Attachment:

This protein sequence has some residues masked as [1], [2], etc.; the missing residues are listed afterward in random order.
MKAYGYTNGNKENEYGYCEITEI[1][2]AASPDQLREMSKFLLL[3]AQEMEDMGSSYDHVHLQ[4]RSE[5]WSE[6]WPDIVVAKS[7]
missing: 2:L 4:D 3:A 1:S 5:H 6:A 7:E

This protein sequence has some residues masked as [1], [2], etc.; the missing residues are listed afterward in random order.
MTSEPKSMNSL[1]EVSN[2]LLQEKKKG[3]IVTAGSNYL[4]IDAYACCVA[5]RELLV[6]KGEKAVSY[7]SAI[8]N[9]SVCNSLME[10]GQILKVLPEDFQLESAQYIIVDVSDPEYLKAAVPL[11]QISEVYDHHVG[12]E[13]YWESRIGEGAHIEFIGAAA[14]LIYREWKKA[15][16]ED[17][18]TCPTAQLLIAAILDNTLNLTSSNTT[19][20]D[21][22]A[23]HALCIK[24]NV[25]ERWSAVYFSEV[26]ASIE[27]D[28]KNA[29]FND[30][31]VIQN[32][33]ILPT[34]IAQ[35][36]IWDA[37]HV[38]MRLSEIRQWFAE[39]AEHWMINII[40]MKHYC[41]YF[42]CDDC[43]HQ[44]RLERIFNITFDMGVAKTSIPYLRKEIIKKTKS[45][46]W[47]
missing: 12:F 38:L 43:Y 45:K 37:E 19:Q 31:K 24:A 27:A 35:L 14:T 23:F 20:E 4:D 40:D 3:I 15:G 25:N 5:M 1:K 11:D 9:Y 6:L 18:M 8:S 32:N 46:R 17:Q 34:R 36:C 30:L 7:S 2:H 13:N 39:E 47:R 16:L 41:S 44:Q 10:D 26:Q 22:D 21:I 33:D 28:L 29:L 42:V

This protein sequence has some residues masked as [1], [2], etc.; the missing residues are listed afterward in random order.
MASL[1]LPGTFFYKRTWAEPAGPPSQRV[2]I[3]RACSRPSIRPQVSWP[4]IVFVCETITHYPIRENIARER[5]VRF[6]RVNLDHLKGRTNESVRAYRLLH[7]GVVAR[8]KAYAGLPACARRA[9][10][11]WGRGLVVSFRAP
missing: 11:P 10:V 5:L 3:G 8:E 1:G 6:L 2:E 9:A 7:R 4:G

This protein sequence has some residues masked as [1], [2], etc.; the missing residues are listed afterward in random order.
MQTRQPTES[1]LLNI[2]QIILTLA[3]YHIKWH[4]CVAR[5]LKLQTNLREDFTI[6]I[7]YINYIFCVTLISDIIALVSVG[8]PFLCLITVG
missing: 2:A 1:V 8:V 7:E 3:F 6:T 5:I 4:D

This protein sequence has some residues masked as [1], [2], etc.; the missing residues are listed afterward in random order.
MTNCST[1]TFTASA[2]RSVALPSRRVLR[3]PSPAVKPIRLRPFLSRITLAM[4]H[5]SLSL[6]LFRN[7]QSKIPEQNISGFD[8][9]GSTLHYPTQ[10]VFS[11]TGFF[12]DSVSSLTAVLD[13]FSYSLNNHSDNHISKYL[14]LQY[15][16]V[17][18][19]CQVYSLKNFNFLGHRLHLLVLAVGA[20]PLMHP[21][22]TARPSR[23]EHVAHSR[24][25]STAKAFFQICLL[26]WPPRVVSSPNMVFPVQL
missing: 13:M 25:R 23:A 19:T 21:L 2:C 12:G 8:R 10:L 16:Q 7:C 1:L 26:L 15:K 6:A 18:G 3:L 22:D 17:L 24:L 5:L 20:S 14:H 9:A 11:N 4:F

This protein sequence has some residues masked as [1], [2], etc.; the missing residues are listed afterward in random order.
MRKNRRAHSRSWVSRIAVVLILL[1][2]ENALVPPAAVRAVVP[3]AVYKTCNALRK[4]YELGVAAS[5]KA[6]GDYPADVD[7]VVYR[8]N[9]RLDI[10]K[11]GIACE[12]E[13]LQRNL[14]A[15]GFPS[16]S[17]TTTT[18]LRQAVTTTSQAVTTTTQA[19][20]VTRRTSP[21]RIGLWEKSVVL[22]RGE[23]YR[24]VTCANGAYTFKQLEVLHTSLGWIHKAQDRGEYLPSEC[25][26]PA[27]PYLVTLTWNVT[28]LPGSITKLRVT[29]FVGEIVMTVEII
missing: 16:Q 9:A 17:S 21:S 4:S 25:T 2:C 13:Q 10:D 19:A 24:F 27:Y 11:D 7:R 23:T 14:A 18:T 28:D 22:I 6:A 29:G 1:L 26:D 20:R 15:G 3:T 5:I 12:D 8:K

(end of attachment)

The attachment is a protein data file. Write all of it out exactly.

This protein sequence has some residues masked as [1], [2], etc.; the missing residues are listed afterward in random order.
MKAYGYTNGNKENEYGYCEITEI[1][2]AASPDQLREMSKFLLL[3]AQEMEDMGSSYDHVHLQ[4]RSE[5]WSE[6]WPDIVVAKS[7]
missing: 2:L 4:D 3:A 1:S 5:H 6:A 7:E

This protein sequence has some residues masked as [1], [2], etc.; the missing residues are listed afterward in random order.
MTSEPKSMNSL[1]EVSN[2]LLQEKKKG[3]IVTAGSNYL[4]IDAYACCVA[5]RELLV[6]KGEKAVSY[7]SAI[8]N[9]SVCNSLME[10]GQILKVLPEDFQLESAQYIIVDVSDPEYLKAAVPL[11]QISEVYDHHVG[12]E[13]YWESRIGEGAHIEFIGAAA[14]LIYREWKKA[15][16]ED[17][18]TCPTAQLLIAAILDNTLNLTSSNTT[19][20]D[21][22]A[23]HALCIK[24]NV[25]ERWSAVYFSEV[26]ASIE[27]D[28]KNA[29]FND[30][31]VIQN[32][33]ILPT[34]IAQ[35][36]IWDA[37]HV[38]MRLSEIRQWFAE[39]AEHWMINII[40]MKHYC[41]YF[42]CDDC[43]HQ[44]RLERIFNITFDMGVAKTSIPYLRKEIIKKTKS[45][46]W[47]
missing: 12:F 38:L 43:Y 45:K 37:E 19:Q 31:K 24:A 27:A 35:L 14:T 23:F 20:E 4:D 40:D 3:I 15:G 25:N 5:M 1:K 11:D 9:Y 6:L 18:M 8:S 32:N 46:R 17:Q 34:R 36:C 30:L 7:S 2:H 13:N 39:E 47:R 16:L 41:S 44:Q 10:D 26:Q 22:D 21:I 33:D 28:L 29:L 42:V

This protein sequence has some residues masked as [1], [2], etc.; the missing residues are listed afterward in random order.
MASL[1]LPGTFFYKRTWAEPAGPPSQRV[2]I[3]RACSRPSIRPQVSWP[4]IVFVCETITHYPIRENIARER[5]VRF[6]RVNLDHLKGRTNESVRAYRLLH[7]GVVAR[8]KAYAGLPACARRA[9][10][11]WGRGLVVSFRAP
missing: 11:P 10:V 5:L 3:G 8:E 1:G 6:L 2:E 9:A 7:R 4:G

This protein sequence has some residues masked as [1], [2], etc.; the missing residues are listed afterward in random order.
MQTRQPTES[1]LLNI[2]QIILTLA[3]YHIKWH[4]CVAR[5]LKLQTNLREDFTI[6]I[7]YINYIFCVTLISDIIALVSVG[8]PFLCLITVG
missing: 2:A 1:V 8:V 7:E 3:F 6:T 5:I 4:D

This protein sequence has some residues masked as [1], [2], etc.; the missing residues are listed afterward in random order.
MTNCST[1]TFTASA[2]RSVALPSRRVLR[3]PSPAVKPIRLRPFLSRITLAM[4]H[5]SLSL[6]LFRN[7]QSKIPEQNISGFD[8][9]GSTLHYPTQ[10]VFS[11]TGFF[12]DSVSSLTAVLD[13]FSYSLNNHSDNHISKYL[14]LQY[15][16]V[17][18][19]CQVYSLKNFNFLGHRLHLLVLAVGA[20]PLMHP[21][22]TARPSR[23]EHVAHSR[24][25]STAKAFFQICLL[26]WPPRVVSSPNMVFPVQL
missing: 13:M 25:R 23:A 19:T 21:L 2:C 12:G 8:R 10:L 16:Q 7:C 1:L 26:L 15:K 6:A 18:G 3:L 22:D 17:L 24:L 5:L 20:S 14:H 9:A 11:N 4:F

This protein sequence has some residues masked as [1], [2], etc.; the missing residues are listed afterward in random order.
MRKNRRAHSRSWVSRIAVVLILL[1][2]ENALVPPAAVRAVVP[3]AVYKTCNALRK[4]YELGVAAS[5]KA[6]GDYPADVD[7]VVYR[8]N[9]RLDI[10]K[11]GIACE[12]E[13]LQRNL[14]A[15]GFPS[16]S[17]TTTT[18]LRQAVTTTSQAVTTTTQA[19][20]VTRRTSP[21]RIGLWEKSVVL[22]RGE[23]YR[24]VTCANGAYTFKQLEVLHTSLGWIHKAQDRGEYLPSEC[25][26]PA[27]PYLVTLTWNVT[28]LPGSITKLRVT[29]FVGEIVMTVEII
missing: 16:Q 9:A 17:S 21:S 4:S 25:T 2:C 13:Q 10:D 19:A 24:F 27:Y 11:D 7:R 23:T 14:A 18:T 28:D 22:I 6:A 29:G 1:L 26:D 20:R 15:G 3:T 5:I 12:D 8:K